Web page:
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Messianic claimants (15)



Simon bar Giora (69-70 CE)

Source: Flavius Josephus, Jewish War books 4-7.

Story: As a leader of the Jewish revolt against Rome, the Idumean Simon bar Giora -the surname probably means 'son of a proselyte'- was the most important rival of John of Gischala. He was a very competent general who attracted some forty thousand soldiers, promising 'liberty for slaves and rewards for the free', a political program that was sufficient to incur the hate of the conservative Flavius Josephus. The Idumean was invited by that part of the population of Jerusalem that feared the power of John; he entered the city in the spring of 69. There, he ruled as a king, until he was forced to surrender to the Romans:

Simon had been in the upper city during the siege of Jerusalem, but when the Roman army had got within the walls and were laying the city waste, he then took the most faithful of his friends with him, and among them several stone-cutters, with those iron tools which belonged to their occupation. Taking with them as great a quantity of provisions as would suffice them for a long time, he let himself and all them down into a certain subterranean cavern that was not visible above ground. Now, so far as had been digged of old, they went onward along it without disturbance; but where they met with solid earth, they dug a mine under ground, and hoping that they should be able to proceed so far as to rise from underground in a safe place, and by that means escape. But when they came to make the experiment, they were disappointed of their hope; for the miners could make but small progress, and that with difficulty also because their provisions, though they distributed them by measure, began to fail them.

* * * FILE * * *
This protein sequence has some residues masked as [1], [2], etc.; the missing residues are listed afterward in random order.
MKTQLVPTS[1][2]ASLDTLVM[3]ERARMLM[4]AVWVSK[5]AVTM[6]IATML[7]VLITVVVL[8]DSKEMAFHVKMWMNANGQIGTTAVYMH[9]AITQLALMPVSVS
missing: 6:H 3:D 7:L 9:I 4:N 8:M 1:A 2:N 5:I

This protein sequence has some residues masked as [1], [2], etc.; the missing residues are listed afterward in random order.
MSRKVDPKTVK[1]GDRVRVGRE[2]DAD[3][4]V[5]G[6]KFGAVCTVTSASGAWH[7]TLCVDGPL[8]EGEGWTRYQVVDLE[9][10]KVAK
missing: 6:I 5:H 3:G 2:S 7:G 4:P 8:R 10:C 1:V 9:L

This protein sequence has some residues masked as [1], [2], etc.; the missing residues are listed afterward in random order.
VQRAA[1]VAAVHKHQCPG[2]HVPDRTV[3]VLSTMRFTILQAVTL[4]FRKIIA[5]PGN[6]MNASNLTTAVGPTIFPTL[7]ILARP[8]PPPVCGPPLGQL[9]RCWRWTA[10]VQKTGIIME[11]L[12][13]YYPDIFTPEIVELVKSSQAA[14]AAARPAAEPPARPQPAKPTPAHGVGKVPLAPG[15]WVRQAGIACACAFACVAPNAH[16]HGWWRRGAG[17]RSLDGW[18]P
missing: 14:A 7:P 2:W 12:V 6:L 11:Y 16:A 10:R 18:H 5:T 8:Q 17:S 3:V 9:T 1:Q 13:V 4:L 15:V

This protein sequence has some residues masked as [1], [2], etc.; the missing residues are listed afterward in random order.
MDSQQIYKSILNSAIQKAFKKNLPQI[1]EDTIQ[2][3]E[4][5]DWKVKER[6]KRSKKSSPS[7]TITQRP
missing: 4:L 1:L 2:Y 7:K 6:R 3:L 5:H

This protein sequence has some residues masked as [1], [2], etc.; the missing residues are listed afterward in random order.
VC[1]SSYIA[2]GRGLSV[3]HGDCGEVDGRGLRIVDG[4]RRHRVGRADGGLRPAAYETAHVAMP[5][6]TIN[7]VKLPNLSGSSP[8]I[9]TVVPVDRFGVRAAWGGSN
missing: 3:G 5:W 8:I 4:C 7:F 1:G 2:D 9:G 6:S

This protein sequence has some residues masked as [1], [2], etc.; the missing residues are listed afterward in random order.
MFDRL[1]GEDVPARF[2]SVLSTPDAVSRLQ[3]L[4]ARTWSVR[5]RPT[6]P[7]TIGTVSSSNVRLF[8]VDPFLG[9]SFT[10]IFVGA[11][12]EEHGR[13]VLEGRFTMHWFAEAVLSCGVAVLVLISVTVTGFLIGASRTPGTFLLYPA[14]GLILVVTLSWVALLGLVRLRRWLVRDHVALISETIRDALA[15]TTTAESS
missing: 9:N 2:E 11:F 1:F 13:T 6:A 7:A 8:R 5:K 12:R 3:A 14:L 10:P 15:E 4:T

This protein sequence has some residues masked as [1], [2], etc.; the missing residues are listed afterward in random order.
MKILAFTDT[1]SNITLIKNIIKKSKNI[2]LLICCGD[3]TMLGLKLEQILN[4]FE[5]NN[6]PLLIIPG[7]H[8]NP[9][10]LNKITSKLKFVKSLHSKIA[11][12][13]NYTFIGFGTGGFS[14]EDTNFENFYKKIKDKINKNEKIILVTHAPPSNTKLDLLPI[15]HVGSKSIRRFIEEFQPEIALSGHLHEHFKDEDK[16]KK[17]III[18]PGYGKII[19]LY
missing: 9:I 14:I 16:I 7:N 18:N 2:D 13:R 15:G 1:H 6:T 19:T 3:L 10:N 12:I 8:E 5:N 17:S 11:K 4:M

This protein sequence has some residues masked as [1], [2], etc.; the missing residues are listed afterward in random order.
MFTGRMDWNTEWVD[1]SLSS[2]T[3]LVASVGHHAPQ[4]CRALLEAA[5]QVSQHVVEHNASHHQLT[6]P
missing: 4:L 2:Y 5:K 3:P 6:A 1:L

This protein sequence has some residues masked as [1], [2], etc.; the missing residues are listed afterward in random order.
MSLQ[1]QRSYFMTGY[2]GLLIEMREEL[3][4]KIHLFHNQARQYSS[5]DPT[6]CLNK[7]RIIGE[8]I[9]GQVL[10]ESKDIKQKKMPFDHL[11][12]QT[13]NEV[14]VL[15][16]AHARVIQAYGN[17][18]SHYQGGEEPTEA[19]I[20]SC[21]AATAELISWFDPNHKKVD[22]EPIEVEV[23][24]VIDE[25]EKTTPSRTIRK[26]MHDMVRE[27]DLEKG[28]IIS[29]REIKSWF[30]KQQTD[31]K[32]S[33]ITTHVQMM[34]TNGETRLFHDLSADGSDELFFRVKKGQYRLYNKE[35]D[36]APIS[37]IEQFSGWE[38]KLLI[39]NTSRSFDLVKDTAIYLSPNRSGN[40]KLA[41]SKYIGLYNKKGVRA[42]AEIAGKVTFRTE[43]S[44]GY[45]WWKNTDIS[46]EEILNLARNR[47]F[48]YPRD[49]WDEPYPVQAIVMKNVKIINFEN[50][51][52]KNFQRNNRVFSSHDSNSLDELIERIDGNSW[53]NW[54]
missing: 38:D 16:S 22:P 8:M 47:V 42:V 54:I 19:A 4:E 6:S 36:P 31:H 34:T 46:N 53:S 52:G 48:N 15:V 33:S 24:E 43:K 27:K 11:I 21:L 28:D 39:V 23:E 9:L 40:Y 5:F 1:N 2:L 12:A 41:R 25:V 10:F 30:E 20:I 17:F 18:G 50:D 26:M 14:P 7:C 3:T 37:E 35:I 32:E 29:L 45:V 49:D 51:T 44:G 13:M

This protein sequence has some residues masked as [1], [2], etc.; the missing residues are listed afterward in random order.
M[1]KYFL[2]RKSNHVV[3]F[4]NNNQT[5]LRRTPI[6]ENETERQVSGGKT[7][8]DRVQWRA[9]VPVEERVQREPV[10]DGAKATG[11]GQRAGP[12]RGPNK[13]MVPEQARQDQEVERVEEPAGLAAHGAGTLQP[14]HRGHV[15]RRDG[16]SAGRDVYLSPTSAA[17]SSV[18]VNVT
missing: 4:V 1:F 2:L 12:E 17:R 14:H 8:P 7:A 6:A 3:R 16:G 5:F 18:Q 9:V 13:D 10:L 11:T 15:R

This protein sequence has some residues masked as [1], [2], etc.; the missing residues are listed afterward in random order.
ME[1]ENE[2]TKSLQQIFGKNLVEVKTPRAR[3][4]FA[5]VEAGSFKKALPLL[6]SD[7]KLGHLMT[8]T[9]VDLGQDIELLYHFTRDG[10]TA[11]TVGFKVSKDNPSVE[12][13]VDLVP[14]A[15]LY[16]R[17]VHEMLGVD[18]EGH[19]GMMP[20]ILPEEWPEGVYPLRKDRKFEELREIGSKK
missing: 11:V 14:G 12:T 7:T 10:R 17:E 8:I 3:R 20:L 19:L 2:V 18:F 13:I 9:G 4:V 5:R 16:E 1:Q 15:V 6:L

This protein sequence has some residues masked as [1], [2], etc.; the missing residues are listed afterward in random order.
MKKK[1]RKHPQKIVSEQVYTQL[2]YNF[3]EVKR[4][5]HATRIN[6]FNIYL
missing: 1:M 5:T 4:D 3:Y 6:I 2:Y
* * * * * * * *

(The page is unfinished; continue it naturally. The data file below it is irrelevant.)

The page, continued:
Simon, thinking he might be able to astonish and elude the Romans, put on a white frock, and buttoned upon him a purple cloak, and appeared out of the ground in the place where the temple had formerly been. At the first, indeed, those that saw him were greatly astonished, and stood still where they were; but afterward they came nearer to him, and asked him who he was. Now Simon would not tell them, but bid them call for their captain; and when they ran to call him, Terentius Rufus (who was left to command the army there) came to Simon, and learned of him the whole truth, and kept him in bonds, and let Titus know that he was taken. Thus did God bring this man to be punished for what bitter and savage tyranny he had exercised against his countrymen.
[Flavius Josephus, Jewish War 7.26-32]
Comment: Bar Giora coins bore the legend 'Redemption of Zion', indicating that there was a religious aspect to Simon's bid for power. This does not prove that he was considered the Messiah, but it is likely. The fact that he wore a royal robe in the Temple is another indication.
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